Araneta Family, Mascap Farmers Fight Over Land in Rodriguez, Rizal


MANILA – In 1972 peasants in Mascap, Rodriguez of Rizal province thought they had already won their right to the land they have been tilling. However, in 2006, a landed family once again started claiming it.

The 1,644-hectare land currently being tilled by the Mascap peasants was owned by the Araneta family, a wealthy and landed family in the Philippines, until Ferdinand Marcos enacted the Presidential Decree No. 27 in 1972. It provided for the “emancipation of all tenant farmers working in private agricultural lands” producing rice and corn. Under PD 27, more than 1,300 hectares were distributed to farmers.

Since then, said Zen Soriano an organizer of Samahan ng mga Magsasaka sa Mascap, Rodriguez, (Farmers’ Association in Mascap, Rodriguez), the Araneta family has been using every trick in the book to reclaim the land. They filed an appeal before the Department of Agrarian Reform (DAR) in 1992 but lost.

During the late 1990s, the Aranetas brought the issue before the Court of Appeals (CA). This time, the peasants in Mascap were not informed about the petition filed to reverse the DAR decision. Thus, they were unable to attend the hearings. The Appeals Court ruled in favor of the Araneta family in 2003, but the farmers only learned of the appeal and decision in 2006. The next year, on February 2007, the peasants filed a petition before the Supreme Court (SC) to reverse the CA decision.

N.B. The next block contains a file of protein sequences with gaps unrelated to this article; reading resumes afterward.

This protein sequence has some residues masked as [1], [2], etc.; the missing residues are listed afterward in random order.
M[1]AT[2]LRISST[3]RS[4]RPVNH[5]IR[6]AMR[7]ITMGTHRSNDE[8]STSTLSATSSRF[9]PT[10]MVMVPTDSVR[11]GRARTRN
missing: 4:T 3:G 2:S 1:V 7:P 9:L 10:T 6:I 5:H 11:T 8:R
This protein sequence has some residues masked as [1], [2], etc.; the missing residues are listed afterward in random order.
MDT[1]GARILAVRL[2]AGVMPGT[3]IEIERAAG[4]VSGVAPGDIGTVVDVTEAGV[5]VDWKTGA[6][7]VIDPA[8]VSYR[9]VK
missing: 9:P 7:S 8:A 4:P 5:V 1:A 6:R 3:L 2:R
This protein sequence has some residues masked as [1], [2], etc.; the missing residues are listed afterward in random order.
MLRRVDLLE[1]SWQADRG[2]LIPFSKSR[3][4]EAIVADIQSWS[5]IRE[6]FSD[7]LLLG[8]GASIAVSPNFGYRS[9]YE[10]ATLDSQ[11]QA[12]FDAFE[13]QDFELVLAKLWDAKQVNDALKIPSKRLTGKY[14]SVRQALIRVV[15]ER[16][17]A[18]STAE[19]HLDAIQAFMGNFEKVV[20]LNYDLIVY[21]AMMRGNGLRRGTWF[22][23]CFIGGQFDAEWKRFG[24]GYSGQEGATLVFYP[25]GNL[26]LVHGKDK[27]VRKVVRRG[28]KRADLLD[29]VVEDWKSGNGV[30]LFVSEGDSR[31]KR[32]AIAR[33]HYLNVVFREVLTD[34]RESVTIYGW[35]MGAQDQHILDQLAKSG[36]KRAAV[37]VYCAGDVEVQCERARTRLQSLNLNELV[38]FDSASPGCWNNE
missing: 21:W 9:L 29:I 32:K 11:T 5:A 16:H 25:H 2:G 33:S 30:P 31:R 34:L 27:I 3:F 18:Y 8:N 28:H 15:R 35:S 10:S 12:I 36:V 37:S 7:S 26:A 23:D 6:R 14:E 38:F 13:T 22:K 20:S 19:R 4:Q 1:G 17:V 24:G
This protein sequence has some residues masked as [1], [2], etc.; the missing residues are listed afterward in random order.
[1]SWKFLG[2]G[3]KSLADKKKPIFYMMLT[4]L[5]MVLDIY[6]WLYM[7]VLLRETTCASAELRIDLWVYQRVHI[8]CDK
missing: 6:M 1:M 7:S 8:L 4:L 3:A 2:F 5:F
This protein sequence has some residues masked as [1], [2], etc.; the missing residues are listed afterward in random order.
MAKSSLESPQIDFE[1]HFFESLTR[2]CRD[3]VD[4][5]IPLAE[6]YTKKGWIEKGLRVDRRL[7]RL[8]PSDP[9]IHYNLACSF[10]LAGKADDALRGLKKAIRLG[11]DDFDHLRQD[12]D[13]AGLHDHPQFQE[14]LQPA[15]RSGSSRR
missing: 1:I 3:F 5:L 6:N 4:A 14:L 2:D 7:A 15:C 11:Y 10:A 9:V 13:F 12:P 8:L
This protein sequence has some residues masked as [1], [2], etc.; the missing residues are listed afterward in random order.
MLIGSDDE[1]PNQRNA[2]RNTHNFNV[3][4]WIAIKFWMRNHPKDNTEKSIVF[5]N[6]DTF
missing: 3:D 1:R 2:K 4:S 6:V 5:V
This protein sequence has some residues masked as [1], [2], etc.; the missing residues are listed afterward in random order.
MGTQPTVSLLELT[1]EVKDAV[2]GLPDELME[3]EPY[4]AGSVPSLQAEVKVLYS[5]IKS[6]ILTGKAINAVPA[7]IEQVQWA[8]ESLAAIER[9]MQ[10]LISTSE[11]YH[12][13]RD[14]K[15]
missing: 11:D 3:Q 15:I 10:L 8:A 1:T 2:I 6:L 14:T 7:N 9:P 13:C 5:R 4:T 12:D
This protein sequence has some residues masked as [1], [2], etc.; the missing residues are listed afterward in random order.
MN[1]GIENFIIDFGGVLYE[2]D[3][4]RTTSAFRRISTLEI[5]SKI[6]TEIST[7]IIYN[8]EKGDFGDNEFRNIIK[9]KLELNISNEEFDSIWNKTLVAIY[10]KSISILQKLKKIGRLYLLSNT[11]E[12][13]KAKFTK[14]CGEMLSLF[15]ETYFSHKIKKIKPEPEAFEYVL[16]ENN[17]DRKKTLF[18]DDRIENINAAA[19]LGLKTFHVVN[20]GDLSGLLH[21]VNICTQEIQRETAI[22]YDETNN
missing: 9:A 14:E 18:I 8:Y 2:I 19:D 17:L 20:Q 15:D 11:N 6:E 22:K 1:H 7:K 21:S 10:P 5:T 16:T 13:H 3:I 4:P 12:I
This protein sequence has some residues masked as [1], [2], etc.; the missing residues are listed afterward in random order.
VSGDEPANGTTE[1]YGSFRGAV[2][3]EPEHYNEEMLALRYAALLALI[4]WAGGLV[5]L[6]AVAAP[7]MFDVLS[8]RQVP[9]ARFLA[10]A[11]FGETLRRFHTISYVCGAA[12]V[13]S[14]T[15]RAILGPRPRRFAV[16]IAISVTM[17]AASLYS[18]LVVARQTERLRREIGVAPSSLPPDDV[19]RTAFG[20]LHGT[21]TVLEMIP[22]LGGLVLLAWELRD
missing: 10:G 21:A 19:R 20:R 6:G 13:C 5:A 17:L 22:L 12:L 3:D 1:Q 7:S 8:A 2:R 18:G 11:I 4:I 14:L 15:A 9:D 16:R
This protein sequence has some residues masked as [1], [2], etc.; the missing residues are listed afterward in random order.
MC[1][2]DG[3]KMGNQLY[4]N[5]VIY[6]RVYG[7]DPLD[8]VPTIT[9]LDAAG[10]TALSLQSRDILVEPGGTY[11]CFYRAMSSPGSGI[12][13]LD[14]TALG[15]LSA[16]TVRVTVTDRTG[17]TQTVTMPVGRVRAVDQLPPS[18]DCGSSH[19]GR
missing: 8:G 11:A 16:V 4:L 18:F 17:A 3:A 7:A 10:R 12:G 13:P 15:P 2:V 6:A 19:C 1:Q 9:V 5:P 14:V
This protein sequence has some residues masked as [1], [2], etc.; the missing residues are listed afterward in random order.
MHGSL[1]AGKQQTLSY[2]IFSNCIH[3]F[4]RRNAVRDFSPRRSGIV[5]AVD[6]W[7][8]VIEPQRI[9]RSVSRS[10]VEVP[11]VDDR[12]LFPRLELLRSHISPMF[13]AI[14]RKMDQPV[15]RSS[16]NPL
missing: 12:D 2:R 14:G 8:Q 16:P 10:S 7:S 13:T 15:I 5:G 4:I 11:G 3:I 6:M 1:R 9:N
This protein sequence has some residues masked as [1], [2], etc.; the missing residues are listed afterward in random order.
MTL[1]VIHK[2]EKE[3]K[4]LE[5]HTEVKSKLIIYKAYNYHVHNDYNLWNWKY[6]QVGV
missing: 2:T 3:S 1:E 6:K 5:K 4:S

As of this writing, the High Court has yet to decide on the case. Soriano said they are hopeful the SC will rule in their favor especially since former Chief Justice Reynato Puno had endorsed their appeal to the justices in May 2010.

(link to Presidential Decree No. 27)


“We cannot just leave our fate to the legal system. We need to pressure the government to side with the peasants on this matter,” Soriano told Bulatlat. The peasants formed a group called SAMMARO in September 2007.

The peasants persisted with their struggle for the land they are tilling, but now their organization SAMMARO is being accused by the military of being a “front organization” of the New People’s Army (NPA), the armed wing of the Communist Party of the Philippines (CPP).

This red-tagging heightened during the campaign for the 2010 elections, as SAMMARO campaigned for Satur Ocampo and Liza Maza, two progressive party-list representatives who ran for senator. Pasted outside Mascap Elementary School were posters that read, “Do not vote for NPA candidates Satur and Liza.”

Soriano said they believe soldiers from the military detachment near their village did that. During the campaign, soldiers asked Soriano to remove Ocampo’s and Maza’s campaign posters from their homes.

The threats reportedly alarmed many peasants living and working in Mascap. “Most peasants in Mascap are now afraid of joining our organization because soldiers are warning them not to join,” Soriano said.

But despite the threats, the peasant group managed to organize more than 200 residents. Because of the dialogues they had with concerned government agencies to assert their right to the land, they also gained the trust and support of village officials.

Soriano said they know that newly-installed President Benigno Aquino III and his family also have a pending case in the Supreme Court regarding the temporary restraining order barring the Department of Agrarian Reform from distributing Hacienda Luisita to farmers. She said the peasants in Sitio Mascap may harbor doubts because of this, but they definitely hope Aquino will address their land dispute. (

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